Purpose/Objectives: To analyze the incidence of chemotherapy-induced neuropathy in a set of patients with gynecologic cancer who were treated with known neurotoxic agents, to identify correlative factors related to patients' experience of neuropathy, and to analyze providers' assessment and treatment of neuropathy.
Design: Observational descriptive study of patient-reported neuropathy using a retrospective chart analysis.
Setting: A hospital-based outpatient infusion center in the southeastern United States.
Sample: A convenience sample of 171 patients with gynecologic cancer for a total of 302 chemotherapy treatments.
Methods: A mixed model and compound symmetry covariance matrix was used to adjust for correlations between neuropathy treatment scores and patients who completed more than one chemotherapy cycle. Backward elimination method was used to determine the final model.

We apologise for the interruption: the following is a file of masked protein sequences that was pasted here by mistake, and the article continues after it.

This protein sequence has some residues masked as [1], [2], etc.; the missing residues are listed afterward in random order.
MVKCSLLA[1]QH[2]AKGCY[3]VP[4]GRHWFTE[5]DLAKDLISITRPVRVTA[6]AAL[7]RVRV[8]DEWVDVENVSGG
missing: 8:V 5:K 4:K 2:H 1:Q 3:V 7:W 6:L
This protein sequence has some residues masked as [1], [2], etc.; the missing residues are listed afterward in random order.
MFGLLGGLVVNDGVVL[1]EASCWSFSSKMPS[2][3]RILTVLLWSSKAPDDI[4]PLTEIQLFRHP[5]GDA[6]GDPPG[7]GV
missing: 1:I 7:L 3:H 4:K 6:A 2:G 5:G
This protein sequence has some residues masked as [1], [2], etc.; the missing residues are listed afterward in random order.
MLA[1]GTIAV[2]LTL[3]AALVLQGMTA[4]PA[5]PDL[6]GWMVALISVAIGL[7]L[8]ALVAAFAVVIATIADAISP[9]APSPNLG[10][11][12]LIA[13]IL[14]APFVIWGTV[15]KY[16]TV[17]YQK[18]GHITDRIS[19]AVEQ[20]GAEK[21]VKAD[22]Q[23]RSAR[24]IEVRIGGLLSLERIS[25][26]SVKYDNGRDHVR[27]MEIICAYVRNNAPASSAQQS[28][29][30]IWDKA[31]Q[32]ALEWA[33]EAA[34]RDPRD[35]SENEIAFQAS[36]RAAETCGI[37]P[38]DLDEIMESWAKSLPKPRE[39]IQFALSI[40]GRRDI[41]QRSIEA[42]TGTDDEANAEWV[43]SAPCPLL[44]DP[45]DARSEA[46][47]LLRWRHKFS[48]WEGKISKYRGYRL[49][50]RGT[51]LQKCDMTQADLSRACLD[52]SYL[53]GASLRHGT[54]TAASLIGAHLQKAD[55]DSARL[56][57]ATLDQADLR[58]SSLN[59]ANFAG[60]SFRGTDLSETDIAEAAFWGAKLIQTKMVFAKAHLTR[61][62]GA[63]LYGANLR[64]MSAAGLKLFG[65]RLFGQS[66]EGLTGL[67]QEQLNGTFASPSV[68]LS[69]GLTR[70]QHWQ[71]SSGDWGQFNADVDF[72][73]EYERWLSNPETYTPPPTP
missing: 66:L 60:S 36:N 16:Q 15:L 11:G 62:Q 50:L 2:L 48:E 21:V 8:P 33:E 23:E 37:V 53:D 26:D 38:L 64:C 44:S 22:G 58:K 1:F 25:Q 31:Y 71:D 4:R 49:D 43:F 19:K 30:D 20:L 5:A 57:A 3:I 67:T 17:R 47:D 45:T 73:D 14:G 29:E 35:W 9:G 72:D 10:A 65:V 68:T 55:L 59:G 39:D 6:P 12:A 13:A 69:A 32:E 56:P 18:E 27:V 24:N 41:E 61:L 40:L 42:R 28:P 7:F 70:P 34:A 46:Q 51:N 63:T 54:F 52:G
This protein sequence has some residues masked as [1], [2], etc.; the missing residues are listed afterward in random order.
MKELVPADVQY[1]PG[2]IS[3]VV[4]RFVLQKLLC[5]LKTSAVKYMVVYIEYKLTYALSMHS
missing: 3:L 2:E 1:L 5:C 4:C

Main Research Variables: Functional Assessment of Cancer Treatment/Gynecologic Oncology Group-Neuropathy Treatment scores, patients' demographic information, past medical history, and chemotherapy history.
Findings: Patients who were physically shorter and heavier than the average population had the highest rating of neuropathy. Patients who were treated with nontaxane and platinum therapies had less neuropathy than patients who were treated with first-line taxanes and platinums. Neuropathy was noted by providers early in the course of treatment, and providers' grading was consistent with the patients' scoring.
Conclusions: First-line treatments for gynecologic malignancies resulted in the highest neuropathy scores; however, patients who had received previous treatment with taxane and platinum therapies had lower neuropathy scores than patients currently receiving taxanes and platinums, suggesting that neuropathy improved after completion of first-line therapy and that second-line therapies were not necessarily correlative with worsening scores.
Implications for Nursing: Nurses must educate patients about symptoms of neuropathy and the need to report symptoms. Nurses must recognize patients at highest risk for neuropathy and advocate use of validated assessment tools.
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